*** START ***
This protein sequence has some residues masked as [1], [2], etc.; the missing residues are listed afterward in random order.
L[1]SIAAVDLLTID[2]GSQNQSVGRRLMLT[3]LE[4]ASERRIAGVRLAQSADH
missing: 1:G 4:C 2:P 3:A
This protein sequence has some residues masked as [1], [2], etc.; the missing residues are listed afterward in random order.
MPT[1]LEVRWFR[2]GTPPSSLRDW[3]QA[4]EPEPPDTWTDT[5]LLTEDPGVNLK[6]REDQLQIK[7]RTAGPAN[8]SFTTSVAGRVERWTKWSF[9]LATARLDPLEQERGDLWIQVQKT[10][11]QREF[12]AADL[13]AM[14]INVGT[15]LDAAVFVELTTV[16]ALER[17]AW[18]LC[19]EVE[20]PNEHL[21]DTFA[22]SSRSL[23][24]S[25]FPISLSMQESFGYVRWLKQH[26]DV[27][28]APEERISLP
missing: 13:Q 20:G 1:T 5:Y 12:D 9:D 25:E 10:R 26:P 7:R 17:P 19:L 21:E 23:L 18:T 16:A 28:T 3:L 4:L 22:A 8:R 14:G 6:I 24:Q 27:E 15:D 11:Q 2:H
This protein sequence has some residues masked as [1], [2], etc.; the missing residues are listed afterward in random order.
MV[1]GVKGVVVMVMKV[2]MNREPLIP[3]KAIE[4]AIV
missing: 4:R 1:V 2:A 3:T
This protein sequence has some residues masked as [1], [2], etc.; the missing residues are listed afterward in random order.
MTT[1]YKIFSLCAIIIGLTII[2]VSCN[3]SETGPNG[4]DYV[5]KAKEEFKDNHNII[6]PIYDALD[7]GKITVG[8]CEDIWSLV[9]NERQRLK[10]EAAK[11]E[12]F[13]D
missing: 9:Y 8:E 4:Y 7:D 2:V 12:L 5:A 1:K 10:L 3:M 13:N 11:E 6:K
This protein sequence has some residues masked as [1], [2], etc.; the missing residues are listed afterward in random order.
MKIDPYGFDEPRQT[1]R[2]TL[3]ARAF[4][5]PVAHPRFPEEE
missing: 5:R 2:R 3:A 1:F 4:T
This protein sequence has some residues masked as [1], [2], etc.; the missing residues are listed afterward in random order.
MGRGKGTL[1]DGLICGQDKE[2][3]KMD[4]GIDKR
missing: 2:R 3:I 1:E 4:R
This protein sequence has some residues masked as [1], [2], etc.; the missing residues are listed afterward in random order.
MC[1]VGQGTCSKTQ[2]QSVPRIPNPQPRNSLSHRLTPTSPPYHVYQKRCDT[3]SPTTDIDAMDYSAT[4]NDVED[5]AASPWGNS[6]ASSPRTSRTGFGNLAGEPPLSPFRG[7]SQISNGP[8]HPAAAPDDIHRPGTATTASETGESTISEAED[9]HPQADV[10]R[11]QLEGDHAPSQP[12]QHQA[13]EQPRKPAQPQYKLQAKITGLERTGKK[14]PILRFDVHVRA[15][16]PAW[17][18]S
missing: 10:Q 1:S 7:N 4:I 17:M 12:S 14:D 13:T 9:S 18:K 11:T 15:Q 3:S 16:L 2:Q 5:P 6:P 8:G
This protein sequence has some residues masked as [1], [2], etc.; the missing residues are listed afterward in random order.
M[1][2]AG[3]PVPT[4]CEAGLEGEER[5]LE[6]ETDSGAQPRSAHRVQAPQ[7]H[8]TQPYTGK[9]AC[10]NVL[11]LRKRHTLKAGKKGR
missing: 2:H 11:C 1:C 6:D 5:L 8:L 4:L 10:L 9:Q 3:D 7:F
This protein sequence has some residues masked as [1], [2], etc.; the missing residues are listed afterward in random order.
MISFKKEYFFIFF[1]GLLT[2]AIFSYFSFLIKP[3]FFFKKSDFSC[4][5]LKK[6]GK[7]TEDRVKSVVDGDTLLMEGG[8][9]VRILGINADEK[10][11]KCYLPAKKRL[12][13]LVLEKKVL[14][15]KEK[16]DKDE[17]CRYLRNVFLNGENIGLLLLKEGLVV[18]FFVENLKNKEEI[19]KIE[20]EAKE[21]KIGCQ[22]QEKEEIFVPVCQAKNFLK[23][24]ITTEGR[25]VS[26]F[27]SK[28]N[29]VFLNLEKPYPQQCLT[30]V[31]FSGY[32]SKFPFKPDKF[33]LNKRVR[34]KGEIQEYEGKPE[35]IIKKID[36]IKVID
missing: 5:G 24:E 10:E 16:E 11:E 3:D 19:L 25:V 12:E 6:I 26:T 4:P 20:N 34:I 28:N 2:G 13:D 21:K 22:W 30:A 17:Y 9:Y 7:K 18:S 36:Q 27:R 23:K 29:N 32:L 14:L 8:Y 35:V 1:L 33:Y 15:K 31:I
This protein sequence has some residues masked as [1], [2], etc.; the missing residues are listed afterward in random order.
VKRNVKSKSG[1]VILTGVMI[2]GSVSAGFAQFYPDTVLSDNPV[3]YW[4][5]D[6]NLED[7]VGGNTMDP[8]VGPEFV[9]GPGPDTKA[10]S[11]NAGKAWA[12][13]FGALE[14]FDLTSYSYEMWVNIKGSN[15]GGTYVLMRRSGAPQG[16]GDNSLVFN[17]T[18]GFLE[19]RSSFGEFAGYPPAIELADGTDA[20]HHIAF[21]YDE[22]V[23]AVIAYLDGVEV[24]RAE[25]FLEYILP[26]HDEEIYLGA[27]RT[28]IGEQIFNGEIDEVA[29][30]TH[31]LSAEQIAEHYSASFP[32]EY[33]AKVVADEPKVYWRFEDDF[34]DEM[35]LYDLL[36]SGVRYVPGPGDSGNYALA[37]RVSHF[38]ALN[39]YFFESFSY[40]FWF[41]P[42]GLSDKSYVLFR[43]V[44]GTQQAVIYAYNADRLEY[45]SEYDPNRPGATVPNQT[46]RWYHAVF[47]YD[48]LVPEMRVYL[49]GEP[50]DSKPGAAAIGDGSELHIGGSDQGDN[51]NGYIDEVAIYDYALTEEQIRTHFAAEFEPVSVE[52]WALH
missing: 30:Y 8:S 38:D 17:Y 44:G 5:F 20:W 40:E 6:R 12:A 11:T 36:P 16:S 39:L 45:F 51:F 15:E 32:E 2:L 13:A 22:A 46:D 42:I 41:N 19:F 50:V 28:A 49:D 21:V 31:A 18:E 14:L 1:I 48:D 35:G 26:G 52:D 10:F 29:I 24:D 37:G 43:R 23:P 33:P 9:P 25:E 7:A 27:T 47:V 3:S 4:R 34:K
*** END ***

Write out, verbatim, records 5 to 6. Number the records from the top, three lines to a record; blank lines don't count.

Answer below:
This protein sequence has some residues masked as [1], [2], etc.; the missing residues are listed afterward in random order.
MKIDPYGFDEPRQT[1]R[2]TL[3]ARAF[4][5]PVAHPRFPEEE
missing: 5:R 2:R 3:A 1:F 4:T
This protein sequence has some residues masked as [1], [2], etc.; the missing residues are listed afterward in random order.
MGRGKGTL[1]DGLICGQDKE[2][3]KMD[4]GIDKR
missing: 2:R 3:I 1:E 4:R